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Four Centuries of Reconstructed Streamflow Data for a Utah River
Allen, E.B., Rittenour, T.M., DeRose, R.J., Bekker, M.F., Kjelgren, R. and Buckley, B.M. 2013. A tree-ring based reconstruction of Logan River streamflow, northern Utah. Water Resources Research 49: 8579-8588.

The authors introduce their study by noting that climate models "predict the western U.S. will experience reduced snowpack, increased temperatures, and more severe and longer duration droughts," citing Barnett et al. (2004), Cook et al. (2004) and Barnett and Pierce (2009)," and they add that the models predict the warming will "intensify the effects of droughts and their economic impact," citing Rauscher et al. (2008). But are there any real-world data by which to evaluate these claims? In the case of northern Utah, fortunately, there are!

What was done
Allen et al., as they describe it, "created six new tree-ring chronologies in northern Utah, which were used with pre-existing chronologies from Utah and western Wyoming to reconstruct mean annual flow for the Logan River, the largest tributary of the regionally important Bear River," which efforts resulted in what they say is "the first extended record of streamflow in northern Utah," covering the 400-year period of AD 1605-2005.

What was learned
The six scientists say their work reveals that "the Logan River has experienced highly variable streamflow over the last four centuries," adding that this variability "is only partly apparent when considering only the instrumental record." And in this regard they further note that "the instrumental record does not capture the full range of natural variability," as they say has been found to be the case "in studies in surrounding basins and across the western U.S.," citing Graumlich et al. (2003), Woodhouse et al. (2006), Timilsena et al. (2007), Watson et al. (2009) Barnett et al. (2010) and Wise (2001). More specifically, they indicate that their reconstructions of Logan River flow suggest that "overall flows were more variable at times preceding the instrumental period," and that "it is likely that past droughts and wet periods [were] more extreme than the models indicate, thereby implying the possibility that water supplies may have been more volatile in the past."

What it means
Rather than causing droughts and floods to become both more frequent and severe than they have been in the past, as climate models are prone to predict for a CO2-warmed world (such as is claimed we now reside in by many of the world's climate alarmists), it would appear that in the case of northern Utah and western Wyoming - and possibly much more of the intermountain U.S. west - just the opposite appears to have been the case when lengthy real-world data sets have been obtained and analyzed.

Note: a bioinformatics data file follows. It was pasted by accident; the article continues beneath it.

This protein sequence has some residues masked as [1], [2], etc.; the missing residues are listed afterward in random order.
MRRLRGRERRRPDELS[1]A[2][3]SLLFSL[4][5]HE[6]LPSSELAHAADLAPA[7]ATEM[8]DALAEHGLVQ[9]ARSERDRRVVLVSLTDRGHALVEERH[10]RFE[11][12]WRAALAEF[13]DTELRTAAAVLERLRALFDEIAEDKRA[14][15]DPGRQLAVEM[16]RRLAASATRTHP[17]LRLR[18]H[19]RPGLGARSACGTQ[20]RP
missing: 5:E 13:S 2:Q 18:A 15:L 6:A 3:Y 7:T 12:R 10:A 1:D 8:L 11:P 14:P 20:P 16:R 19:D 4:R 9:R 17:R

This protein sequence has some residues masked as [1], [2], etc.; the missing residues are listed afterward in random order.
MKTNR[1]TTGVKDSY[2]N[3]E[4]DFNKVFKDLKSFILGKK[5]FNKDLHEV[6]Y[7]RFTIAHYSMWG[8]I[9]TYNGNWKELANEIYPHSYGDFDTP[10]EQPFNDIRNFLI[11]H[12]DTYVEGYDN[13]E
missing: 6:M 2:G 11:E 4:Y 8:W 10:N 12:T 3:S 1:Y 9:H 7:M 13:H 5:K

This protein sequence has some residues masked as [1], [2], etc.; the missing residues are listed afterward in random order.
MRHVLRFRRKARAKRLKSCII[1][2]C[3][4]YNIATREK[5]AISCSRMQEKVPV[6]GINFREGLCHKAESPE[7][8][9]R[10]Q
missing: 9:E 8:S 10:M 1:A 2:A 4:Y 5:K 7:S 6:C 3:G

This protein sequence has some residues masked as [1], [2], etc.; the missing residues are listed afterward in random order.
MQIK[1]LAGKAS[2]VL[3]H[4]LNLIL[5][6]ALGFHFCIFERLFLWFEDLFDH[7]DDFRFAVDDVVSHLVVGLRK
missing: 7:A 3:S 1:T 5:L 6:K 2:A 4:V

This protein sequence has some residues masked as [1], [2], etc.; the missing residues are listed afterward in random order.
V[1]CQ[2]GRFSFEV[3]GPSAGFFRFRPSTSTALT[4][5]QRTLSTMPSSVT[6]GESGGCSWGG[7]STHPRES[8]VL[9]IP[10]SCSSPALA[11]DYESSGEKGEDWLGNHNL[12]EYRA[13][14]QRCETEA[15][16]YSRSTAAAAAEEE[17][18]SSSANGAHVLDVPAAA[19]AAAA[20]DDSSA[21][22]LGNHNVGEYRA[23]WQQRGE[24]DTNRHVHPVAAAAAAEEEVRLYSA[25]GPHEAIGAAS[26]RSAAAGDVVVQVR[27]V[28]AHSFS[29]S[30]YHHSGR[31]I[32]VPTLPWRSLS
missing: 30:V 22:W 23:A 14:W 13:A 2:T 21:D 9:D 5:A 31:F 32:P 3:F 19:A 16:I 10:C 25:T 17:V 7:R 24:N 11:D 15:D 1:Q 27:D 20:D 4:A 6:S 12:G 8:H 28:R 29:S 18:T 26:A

Barnett, T., Malone, R., Pennell, W., Stammer, D., Semtner, B. and Washington, W. 2004. The effects of climate change on water resources in the West: Introduction and overview. Climatic Change 62: 1-11.

Barnett, T.P. and Pierce, D.W. 2009. Sustainable water deliveries from the Colorado River in a changing climate. Proceedings of the National Academy of Sciences USA 106: 7334-7338.

Cook, E.R., Woodhouse, C., Eakin, C.M., Meko, D.M. and Stahle, D.W. 2004. Long-term aridity changes in the western United States. Science 306: 1015-1018.

Graumlich, L.J., Pisaric, M.F.J., Waggoner, L.A., Littell, J.S. and King, J.C. 2003. Upper Yellowstone River flow and teleconnections with Pacific Basin climate variability during the past three centuries. Climatic Change 59: 245-262.

Rauscher, A.A., Pal, J.S., Diffenbaugh, N.S. and Benedetti, M.M. 2008. Future changes in snowmelt-driven runoff timing over the western U.S. Geophysical Research Letters 35: 10.1029/2008GL034424.

Timilsena, J., Piechota, T.C., Hidalgo, H. and Tootle, G. 2007. Five hundred years of drought in the upper Colorado River basin. Journal of the American Water Resources Association 43: 798-812.

Watson, T.A., Barnett, F.A., Gray, S.T. and Tootle, G.A. 2009. Reconstructed streamflows for the headwaters of the Wind River, Wyoming, United States. Journal of the American Water Resources Association 45: 1536-1554.

Wise, E. 2010. Tree Ring record of streamflow and drought in the upper Snake River. Water Resources Research 46: 10.1029/2010WR009282.

Woodhouse, C.A., Gray, S.T. and Meko, D.M. 2006. Updated streamflow reconstructions for the Upper Colorado River Basin. Water Resources Research 42: 10.1029/2005WR004455.

Reviewed 16 April 2014